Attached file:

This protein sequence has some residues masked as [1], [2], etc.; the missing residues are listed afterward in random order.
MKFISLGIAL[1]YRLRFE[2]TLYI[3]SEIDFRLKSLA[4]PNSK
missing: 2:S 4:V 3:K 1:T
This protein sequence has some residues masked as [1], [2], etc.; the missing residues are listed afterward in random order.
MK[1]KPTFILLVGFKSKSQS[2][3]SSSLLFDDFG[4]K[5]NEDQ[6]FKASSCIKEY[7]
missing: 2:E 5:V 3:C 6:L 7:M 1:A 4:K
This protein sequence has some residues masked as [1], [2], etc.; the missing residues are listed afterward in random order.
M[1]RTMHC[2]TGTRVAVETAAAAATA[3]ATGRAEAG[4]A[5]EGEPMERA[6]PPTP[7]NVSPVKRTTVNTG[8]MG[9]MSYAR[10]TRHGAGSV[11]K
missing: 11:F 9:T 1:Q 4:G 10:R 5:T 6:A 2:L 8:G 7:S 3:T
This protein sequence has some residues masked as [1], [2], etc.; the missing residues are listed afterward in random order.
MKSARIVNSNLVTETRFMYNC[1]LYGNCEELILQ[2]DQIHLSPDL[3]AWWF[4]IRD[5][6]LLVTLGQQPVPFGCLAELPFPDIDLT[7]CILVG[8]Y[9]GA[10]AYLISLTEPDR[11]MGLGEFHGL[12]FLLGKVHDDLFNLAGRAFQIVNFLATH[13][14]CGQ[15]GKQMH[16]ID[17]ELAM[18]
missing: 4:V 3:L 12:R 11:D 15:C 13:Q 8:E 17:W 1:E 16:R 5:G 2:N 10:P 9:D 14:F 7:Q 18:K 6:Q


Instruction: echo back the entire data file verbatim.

This protein sequence has some residues masked as [1], [2], etc.; the missing residues are listed afterward in random order.
MKFISLGIAL[1]YRLRFE[2]TLYI[3]SEIDFRLKSLA[4]PNSK
missing: 2:S 4:V 3:K 1:T
This protein sequence has some residues masked as [1], [2], etc.; the missing residues are listed afterward in random order.
MK[1]KPTFILLVGFKSKSQS[2][3]SSSLLFDDFG[4]K[5]NEDQ[6]FKASSCIKEY[7]
missing: 2:E 5:V 3:C 6:L 7:M 1:A 4:K
This protein sequence has some residues masked as [1], [2], etc.; the missing residues are listed afterward in random order.
M[1]RTMHC[2]TGTRVAVETAAAAATA[3]ATGRAEAG[4]A[5]EGEPMERA[6]PPTP[7]NVSPVKRTTVNTG[8]MG[9]MSYAR[10]TRHGAGSV[11]K
missing: 11:F 9:T 1:Q 4:G 10:R 5:T 6:A 2:L 8:G 7:S 3:T
This protein sequence has some residues masked as [1], [2], etc.; the missing residues are listed afterward in random order.
MKSARIVNSNLVTETRFMYNC[1]LYGNCEELILQ[2]DQIHLSPDL[3]AWWF[4]IRD[5][6]LLVTLGQQPVPFGCLAELPFPDIDLT[7]CILVG[8]Y[9]GA[10]AYLISLTEPDR[11]MGLGEFHGL[12]FLLGKVHDDLFNLAGRAFQIVNFLATH[13][14]CGQ[15]GKQMH[16]ID[17]ELAM[18]
missing: 4:V 3:L 12:R 11:D 15:C 13:Q 8:E 17:W 1:E 16:R 5:G 2:N 10:P 9:D 14:F 7:Q 18:K 6:Q